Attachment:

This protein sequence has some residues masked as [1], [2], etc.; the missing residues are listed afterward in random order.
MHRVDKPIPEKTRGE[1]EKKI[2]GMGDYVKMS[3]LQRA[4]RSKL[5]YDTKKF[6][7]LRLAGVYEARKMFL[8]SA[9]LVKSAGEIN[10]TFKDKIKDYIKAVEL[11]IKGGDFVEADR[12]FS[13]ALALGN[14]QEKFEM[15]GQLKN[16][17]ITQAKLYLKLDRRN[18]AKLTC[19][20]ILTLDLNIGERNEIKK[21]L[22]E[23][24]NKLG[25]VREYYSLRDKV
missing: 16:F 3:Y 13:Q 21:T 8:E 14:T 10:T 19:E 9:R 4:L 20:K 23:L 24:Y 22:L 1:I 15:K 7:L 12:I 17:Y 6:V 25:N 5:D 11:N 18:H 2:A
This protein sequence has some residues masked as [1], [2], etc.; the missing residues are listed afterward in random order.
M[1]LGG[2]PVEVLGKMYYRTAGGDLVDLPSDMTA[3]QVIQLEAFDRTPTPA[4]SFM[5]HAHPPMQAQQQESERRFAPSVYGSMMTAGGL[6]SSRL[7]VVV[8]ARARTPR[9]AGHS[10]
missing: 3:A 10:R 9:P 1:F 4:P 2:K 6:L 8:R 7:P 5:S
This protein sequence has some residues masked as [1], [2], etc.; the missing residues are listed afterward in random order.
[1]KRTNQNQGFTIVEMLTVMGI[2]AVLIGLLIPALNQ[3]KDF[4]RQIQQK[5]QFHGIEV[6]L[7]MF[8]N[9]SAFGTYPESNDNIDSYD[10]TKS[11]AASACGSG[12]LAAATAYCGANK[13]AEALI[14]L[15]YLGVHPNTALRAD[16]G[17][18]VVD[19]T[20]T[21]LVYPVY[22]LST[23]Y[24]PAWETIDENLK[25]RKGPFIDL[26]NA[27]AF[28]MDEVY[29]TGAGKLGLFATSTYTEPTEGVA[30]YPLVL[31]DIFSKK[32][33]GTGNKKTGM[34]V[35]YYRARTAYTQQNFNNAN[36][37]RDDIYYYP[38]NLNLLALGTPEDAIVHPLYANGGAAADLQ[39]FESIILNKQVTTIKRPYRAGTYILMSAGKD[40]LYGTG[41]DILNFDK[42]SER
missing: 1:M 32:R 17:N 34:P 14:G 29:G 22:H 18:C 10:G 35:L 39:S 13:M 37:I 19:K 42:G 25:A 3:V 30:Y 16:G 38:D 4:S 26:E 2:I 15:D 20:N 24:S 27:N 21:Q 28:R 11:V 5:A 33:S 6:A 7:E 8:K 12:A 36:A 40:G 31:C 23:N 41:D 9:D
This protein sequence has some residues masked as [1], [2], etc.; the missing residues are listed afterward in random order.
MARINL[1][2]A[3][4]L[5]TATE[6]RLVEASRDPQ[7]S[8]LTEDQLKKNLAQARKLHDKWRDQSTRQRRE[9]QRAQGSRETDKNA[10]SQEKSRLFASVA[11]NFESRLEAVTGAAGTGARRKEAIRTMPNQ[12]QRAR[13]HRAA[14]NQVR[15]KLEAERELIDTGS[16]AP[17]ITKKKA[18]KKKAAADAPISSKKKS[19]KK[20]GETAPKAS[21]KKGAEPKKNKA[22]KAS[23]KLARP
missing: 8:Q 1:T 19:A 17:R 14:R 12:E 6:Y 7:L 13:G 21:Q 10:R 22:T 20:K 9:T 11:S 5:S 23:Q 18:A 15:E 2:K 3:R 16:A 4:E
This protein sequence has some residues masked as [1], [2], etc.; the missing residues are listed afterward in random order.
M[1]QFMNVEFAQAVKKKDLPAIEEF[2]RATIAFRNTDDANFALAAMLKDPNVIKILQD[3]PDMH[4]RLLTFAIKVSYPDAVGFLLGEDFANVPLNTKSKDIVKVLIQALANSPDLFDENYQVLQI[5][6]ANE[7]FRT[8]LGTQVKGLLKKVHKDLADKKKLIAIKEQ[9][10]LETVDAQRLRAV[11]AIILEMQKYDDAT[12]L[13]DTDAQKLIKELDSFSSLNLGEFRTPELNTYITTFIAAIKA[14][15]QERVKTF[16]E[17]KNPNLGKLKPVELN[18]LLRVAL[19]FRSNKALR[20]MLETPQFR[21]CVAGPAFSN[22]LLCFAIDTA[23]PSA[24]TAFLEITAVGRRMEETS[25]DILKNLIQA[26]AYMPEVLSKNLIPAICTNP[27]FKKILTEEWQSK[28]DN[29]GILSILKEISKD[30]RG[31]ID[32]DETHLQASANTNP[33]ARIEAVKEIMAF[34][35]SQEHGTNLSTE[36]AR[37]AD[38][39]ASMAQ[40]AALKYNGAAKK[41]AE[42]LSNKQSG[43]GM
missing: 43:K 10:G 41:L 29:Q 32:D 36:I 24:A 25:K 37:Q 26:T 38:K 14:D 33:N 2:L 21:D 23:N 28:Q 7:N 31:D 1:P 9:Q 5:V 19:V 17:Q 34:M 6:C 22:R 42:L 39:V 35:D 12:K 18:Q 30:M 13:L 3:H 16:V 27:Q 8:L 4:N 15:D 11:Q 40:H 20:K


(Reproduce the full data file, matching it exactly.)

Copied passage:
This protein sequence has some residues masked as [1], [2], etc.; the missing residues are listed afterward in random order.
MHRVDKPIPEKTRGE[1]EKKI[2]GMGDYVKMS[3]LQRA[4]RSKL[5]YDTKKF[6][7]LRLAGVYEARKMFL[8]SA[9]LVKSAGEIN[10]TFKDKIKDYIKAVEL[11]IKGGDFVEADR[12]FS[13]ALALGN[14]QEKFEM[15]GQLKN[16][17]ITQAKLYLKLDRRN[18]AKLTC[19][20]ILTLDLNIGERNEIKK[21]L[22]E[23][24]NKLG[25]VREYYSLRDKV
missing: 16:F 3:Y 13:Q 21:T 8:E 14:T 10:T 19:E 9:R 4:L 20:K 23:L 24:Y 22:L 1:I 15:K 7:L 12:I 17:Y 6:V 25:N 5:D 11:N 18:H 2:A
This protein sequence has some residues masked as [1], [2], etc.; the missing residues are listed afterward in random order.
M[1]LGG[2]PVEVLGKMYYRTAGGDLVDLPSDMTA[3]QVIQLEAFDRTPTPA[4]SFM[5]HAHPPMQAQQQESERRFAPSVYGSMMTAGGL[6]SSRL[7]VVV[8]ARARTPR[9]AGHS[10]
missing: 3:A 10:R 9:P 1:F 4:P 2:K 6:L 8:R 7:P 5:S
This protein sequence has some residues masked as [1], [2], etc.; the missing residues are listed afterward in random order.
[1]KRTNQNQGFTIVEMLTVMGI[2]AVLIGLLIPALNQ[3]KDF[4]RQIQQK[5]QFHGIEV[6]L[7]MF[8]N[9]SAFGTYPESNDNIDSYD[10]TKS[11]AASACGSG[12]LAAATAYCGANK[13]AEALI[14]L[15]YLGVHPNTALRAD[16]G[17][18]VVD[19]T[20]T[21]LVYPVY[22]LST[23]Y[24]PAWETIDENLK[25]RKGPFIDL[26]NA[27]AF[28]MDEVY[29]TGAGKLGLFATSTYTEPTEGVA[30]YPLVL[31]DIFSKK[32][33]GTGNKKTGM[34]V[35]YYRARTAYTQQNFNNAN[36][37]RDDIYYYP[38]NLNLLALGTPEDAIVHPLYANGGAAADLQ[39]FESIILNKQVTTIKRPYRAGTYILMSAGKD[40]LYGTG[41]DILNFDK[42]SER
missing: 1:M 32:R 17:N 34:P 14:G 29:G 22:H 18:C 10:G 35:L 39:S 13:M 37:I 19:K 42:G 25:A 3:V 30:Y 16:G 38:D 4:S 26:E 2:I 15:D 20:N 24:S 27:N 21:Q 28:R 11:V 5:A 33:S 6:A 7:E 8:K 12:A 36:A 40:G 31:C 23:N 41:D 9:D
This protein sequence has some residues masked as [1], [2], etc.; the missing residues are listed afterward in random order.
MARINL[1][2]A[3][4]L[5]TATE[6]RLVEASRDPQ[7]S[8]LTEDQLKKNLAQARKLHDKWRDQSTRQRRE[9]QRAQGSRETDKNA[10]SQEKSRLFASVA[11]NFESRLEAVTGAAGTGARRKEAIRTMPNQ[12]QRAR[13]HRAA[14]NQVR[15]KLEAERELIDTGS[16]AP[17]ITKKKA[18]KKKAAADAPISSKKKS[19]KK[20]GETAPKAS[21]KKGAEPKKNKA[22]KAS[23]KLARP
missing: 8:Q 1:T 19:A 17:R 14:R 12:E 6:Y 7:L 13:G 21:Q 10:R 22:T 20:K 9:T 11:S 5:S 23:Q 18:A 15:E 2:K 3:R 16:A 4:E
This protein sequence has some residues masked as [1], [2], etc.; the missing residues are listed afterward in random order.
M[1]QFMNVEFAQAVKKKDLPAIEEF[2]RATIAFRNTDDANFALAAMLKDPNVIKILQD[3]PDMH[4]RLLTFAIKVSYPDAVGFLLGEDFANVPLNTKSKDIVKVLIQALANSPDLFDENYQVLQI[5][6]ANE[7]FRT[8]LGTQVKGLLKKVHKDLADKKKLIAIKEQ[9][10]LETVDAQRLRAV[11]AIILEMQKYDDAT[12]L[13]DTDAQKLIKELDSFSSLNLGEFRTPELNTYITTFIAAIKA[14][15]QERVKTF[16]E[17]KNPNLGKLKPVELN[18]LLRVAL[19]FRSNKALR[20]MLETPQFR[21]CVAGPAFSN[22]LLCFAIDTA[23]PSA[24]TAFLEITAVGRRMEETS[25]DILKNLIQA[26]AYMPEVLSKNLIPAICTNP[27]FKKILTEEWQSK[28]DN[29]GILSILKEISKD[30]RG[31]ID[32]DETHLQASANTNP[33]ARIEAVKEIMAF[34][35]SQEHGTNLSTE[36]AR[37]AD[38][39]ASMAQ[40]AALKYNGAAKK[41]AE[42]LSNKQSG[43]GM
missing: 43:K 10:G 41:L 29:Q 32:D 36:I 24:A 25:K 37:Q 26:T 38:K 14:D 33:N 2:L 21:D 23:N 28:Q 7:N 31:D 1:P 9:Q 5:V 19:V 17:Q 34:M 6:C 22:R 42:L 39:V 35:D 12:K 18:Q 30:M 13:L 3:H 16:V 27:Q 8:L 4:N 15:D 11:Q 40:H 20:K